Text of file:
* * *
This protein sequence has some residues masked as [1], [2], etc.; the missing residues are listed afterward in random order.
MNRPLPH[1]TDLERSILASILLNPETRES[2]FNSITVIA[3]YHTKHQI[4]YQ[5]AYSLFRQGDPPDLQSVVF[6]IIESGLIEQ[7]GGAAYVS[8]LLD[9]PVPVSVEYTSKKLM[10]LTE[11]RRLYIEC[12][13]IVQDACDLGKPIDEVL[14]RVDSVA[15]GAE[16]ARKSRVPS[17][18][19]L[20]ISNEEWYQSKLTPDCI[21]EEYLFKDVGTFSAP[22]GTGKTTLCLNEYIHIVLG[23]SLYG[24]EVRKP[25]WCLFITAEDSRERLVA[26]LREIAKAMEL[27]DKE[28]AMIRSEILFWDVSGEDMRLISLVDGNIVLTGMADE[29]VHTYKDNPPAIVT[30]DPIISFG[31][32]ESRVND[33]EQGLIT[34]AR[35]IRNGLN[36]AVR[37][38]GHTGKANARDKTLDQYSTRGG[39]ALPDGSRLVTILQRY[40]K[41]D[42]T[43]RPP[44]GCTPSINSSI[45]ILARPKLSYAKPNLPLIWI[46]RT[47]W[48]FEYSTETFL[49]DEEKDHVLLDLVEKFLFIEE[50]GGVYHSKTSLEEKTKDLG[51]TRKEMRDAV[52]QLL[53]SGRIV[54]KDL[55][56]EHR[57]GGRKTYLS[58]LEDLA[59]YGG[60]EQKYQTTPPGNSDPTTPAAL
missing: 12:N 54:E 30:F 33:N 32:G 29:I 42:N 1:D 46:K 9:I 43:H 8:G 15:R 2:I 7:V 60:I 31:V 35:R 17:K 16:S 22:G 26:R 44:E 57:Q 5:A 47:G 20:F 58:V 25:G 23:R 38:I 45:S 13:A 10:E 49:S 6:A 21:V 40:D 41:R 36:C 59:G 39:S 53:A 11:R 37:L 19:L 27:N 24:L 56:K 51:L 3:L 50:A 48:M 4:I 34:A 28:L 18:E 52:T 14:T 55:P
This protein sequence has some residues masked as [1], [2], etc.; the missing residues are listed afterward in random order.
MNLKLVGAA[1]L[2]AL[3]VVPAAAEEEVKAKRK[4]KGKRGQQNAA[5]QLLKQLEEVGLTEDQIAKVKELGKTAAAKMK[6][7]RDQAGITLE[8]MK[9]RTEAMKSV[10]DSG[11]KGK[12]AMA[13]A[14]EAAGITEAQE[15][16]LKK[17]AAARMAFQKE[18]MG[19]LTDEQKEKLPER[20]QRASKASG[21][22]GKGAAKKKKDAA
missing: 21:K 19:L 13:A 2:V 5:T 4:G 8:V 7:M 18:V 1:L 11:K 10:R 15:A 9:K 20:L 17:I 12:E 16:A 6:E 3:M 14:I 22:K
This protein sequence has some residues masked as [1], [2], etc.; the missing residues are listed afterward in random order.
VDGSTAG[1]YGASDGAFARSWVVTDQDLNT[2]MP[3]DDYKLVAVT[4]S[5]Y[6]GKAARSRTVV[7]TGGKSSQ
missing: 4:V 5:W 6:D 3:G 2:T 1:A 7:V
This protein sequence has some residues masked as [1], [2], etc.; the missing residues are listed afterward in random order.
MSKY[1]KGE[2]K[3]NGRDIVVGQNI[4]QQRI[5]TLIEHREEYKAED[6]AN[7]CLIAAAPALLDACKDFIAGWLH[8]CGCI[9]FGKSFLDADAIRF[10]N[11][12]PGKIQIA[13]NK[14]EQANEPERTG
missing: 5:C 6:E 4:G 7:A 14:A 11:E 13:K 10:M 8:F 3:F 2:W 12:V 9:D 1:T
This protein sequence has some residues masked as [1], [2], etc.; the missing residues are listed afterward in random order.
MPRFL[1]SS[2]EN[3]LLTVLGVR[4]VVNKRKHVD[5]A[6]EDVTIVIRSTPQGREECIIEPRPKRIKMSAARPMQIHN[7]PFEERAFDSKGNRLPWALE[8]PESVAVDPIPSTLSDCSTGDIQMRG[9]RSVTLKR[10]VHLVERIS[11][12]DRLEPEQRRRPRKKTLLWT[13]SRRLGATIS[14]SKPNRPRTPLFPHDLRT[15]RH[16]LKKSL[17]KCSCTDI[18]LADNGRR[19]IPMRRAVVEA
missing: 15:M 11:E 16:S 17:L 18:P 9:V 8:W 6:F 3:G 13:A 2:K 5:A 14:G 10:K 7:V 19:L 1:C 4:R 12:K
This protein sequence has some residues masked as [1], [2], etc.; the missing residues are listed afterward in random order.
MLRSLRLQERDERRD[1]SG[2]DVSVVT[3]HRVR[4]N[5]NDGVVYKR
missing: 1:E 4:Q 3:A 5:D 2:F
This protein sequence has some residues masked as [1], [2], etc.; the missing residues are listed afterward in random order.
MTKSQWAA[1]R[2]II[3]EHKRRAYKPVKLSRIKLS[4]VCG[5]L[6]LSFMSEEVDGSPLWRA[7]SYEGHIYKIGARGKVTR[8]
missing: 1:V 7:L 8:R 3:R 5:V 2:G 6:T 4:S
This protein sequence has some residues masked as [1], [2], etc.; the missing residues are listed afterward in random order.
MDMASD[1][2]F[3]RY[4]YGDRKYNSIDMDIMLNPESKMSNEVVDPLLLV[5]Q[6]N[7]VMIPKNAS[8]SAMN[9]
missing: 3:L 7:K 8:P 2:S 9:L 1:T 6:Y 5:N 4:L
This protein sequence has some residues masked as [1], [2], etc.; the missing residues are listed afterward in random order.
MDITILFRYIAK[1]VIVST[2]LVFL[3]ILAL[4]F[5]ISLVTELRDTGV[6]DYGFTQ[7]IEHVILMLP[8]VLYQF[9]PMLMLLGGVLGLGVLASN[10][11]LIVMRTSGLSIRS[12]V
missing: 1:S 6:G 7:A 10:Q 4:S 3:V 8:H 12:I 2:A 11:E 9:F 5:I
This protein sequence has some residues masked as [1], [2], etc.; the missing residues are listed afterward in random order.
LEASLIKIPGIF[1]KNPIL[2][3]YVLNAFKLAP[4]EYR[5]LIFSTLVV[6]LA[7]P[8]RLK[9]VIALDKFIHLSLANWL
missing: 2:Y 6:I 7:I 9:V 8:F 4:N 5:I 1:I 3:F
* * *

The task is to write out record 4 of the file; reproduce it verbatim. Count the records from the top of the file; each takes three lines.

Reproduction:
This protein sequence has some residues masked as [1], [2], etc.; the missing residues are listed afterward in random order.
MSKY[1]KGE[2]K[3]NGRDIVVGQNI[4]QQRI[5]TLIEHREEYKAED[6]AN[7]CLIAAAPALLDACKDFIAGWLH[8]CGCI[9]FGKSFLDADAIRF[10]N[11][12]PGKIQIA[13]NK[14]EQANEPERTG
missing: 5:C 6:E 4:G 7:A 14:A 11:E 13:K 10:M 8:F 3:F 2:W 12:V 9:D 1:T